The guitar has not been this hip since the late 60s. Players from the US, UK and Europe, William Tyler, Ryley Walker, Glen Jones, Ben Walker, Jim Ghedi and Dean McPhee to name but a few, are pushing the acoustic guitar far beyond its usual role as polite accompaniment. Toby Hay is a master player and this album, his forth, is a complete delight from his first raga like chord to its final notes of future promise.
The concept for this album came from London label The state51 Conspiracy, who asked Roger Bucknall of Fylde guitars to make a custom instrument specifically for these recordings. The custom 12 String, named The Red Kite', after the bird of prey indigenous to the part of Wales Toby lives in, is set up to play in Toby's unique tunings and he is no doubt he is a better player because of it. "Morning Song" opens with a huge triumphant chord and a sense of the east. This exotically tuned song for the sunrise, while not obviously indebted to Indian music brought to mind the resonant space of Vishwa Mohan Bhatt and the 1967 CALL OF THE VALLEY Emi India album. The semi improvised "Now In A Minute" chimes and circles in a way that is simply beautiful, building and never getting repetitive with Toby never overplaying a motif it feels like he could groove within forever. "Merlod Mynydd" written for the wild ponies of Wales by this Welsh player is a piece of dark Psych Folk, crackling with some of the menace and attack of 70s Martin Carthy.
"The Bird And The Waterfall", the first thing Toby recorded in his two day session in Real World's Wood Room is a more reflective almost Prog interlude inspired by a morning walk outside the studio. "The Summer The Sky Cried For Rain" has some of that wyrd folk Mervyn Peake edge of Jim Ghedi who Toby recorded an excellent duet album with and a touch of Michael Chapman's fiery flight. On the longer track Hay coaxes a range of moods from his 12 string, spanning edge and beauty in this atmospheric piece. "Cynefin" with some nimble left hand work is as precisely formed and exquisite as the workings of an antique pocket watch. "Sugarloaf Blues", written outside a tent at the Green Man festival, presumably with a glimpse of the Mountain too, manages to mix pensive contemplation with moments of energy and attack. "Happy as a Sandboy", written for Toby's nan, is one of those tracks on this live overdub free album where you want to count the hands and look to found the second set.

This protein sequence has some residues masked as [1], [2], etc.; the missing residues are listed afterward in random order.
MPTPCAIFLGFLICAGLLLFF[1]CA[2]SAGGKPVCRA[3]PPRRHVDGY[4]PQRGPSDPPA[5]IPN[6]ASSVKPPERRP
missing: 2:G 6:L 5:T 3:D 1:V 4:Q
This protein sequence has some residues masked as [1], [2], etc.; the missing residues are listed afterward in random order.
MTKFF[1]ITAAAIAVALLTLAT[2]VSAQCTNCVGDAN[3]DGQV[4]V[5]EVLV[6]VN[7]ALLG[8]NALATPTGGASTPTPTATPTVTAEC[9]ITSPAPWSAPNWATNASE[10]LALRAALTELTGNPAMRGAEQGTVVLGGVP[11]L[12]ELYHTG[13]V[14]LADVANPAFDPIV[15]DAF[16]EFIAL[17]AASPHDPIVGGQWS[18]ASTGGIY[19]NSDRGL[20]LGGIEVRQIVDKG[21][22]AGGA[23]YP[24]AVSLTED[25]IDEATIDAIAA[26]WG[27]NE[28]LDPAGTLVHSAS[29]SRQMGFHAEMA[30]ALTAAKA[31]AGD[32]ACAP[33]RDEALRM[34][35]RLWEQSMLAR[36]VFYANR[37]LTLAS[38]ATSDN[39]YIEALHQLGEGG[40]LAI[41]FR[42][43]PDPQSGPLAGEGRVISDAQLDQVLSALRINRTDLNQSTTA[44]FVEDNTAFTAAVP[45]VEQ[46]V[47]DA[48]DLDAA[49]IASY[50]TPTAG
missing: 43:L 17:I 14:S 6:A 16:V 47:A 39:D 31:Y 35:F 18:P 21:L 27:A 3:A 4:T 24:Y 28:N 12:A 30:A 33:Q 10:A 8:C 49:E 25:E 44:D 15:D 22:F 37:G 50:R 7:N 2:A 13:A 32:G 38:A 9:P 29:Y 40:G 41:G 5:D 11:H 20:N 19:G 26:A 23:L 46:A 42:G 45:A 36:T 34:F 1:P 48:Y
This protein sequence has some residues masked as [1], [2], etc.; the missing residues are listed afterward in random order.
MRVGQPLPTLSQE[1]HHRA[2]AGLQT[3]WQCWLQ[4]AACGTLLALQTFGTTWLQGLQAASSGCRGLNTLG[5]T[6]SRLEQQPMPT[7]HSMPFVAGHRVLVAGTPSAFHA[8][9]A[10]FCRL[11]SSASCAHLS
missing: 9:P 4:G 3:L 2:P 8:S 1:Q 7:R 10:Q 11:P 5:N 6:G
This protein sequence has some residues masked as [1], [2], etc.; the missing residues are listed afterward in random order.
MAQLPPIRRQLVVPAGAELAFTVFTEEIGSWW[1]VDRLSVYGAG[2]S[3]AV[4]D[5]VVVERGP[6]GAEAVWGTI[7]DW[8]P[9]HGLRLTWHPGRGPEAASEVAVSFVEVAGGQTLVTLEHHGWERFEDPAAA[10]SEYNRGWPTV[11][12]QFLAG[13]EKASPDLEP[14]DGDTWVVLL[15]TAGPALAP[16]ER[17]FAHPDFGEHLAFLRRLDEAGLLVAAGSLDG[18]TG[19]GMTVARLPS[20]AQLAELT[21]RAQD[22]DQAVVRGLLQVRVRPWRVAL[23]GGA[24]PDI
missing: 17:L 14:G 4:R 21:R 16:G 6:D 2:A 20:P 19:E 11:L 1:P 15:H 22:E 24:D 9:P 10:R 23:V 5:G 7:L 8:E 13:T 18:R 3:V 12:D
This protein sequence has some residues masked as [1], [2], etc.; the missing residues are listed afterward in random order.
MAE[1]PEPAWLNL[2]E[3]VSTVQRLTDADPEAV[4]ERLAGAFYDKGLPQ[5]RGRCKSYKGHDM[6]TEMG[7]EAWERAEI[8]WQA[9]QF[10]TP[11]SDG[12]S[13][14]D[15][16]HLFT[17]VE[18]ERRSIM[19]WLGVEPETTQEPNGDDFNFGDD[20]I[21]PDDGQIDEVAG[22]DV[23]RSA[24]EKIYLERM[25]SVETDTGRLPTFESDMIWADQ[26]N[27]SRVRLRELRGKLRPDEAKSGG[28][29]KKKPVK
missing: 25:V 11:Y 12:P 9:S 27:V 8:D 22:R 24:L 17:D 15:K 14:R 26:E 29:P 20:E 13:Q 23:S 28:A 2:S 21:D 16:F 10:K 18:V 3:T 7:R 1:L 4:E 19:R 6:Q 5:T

"The Last Mountain Hare" a tune filled with sadness at the loss of the wild Toby says, is another track of charged big slow strums on the 12 string and ringing notes to build a slow tension. "The Falconers Knot" has a kind of medieval dance feel, capturing the sense of a tethered bird. Again as all through "Dead Horse Point", a gently shifting longer piece and rest of the album, the timing and playing is just perfection, always atmospheric and descriptive rather than smugly virtuosic and noodly. "Auld Lang Syne" is a thoughtful, contemplative take on the perennial classic, reflective rather than beery and bombastic it's a beautiful closer. The minimal cover, more suggestive of 80s blokes aftershave or the car in Knight Rider, forces you to focus on the music and suggests an edition or set of musical releases to come. It's clean lines and minimalism is a contrast to the rich organic sounds within.
William Blake talked about eternity in a grain of sand and holding infinity in the palm of your hand, I'm finding it easy to get lost in the masterful movements of two hands on one unique Fylde 12 String Guitar.
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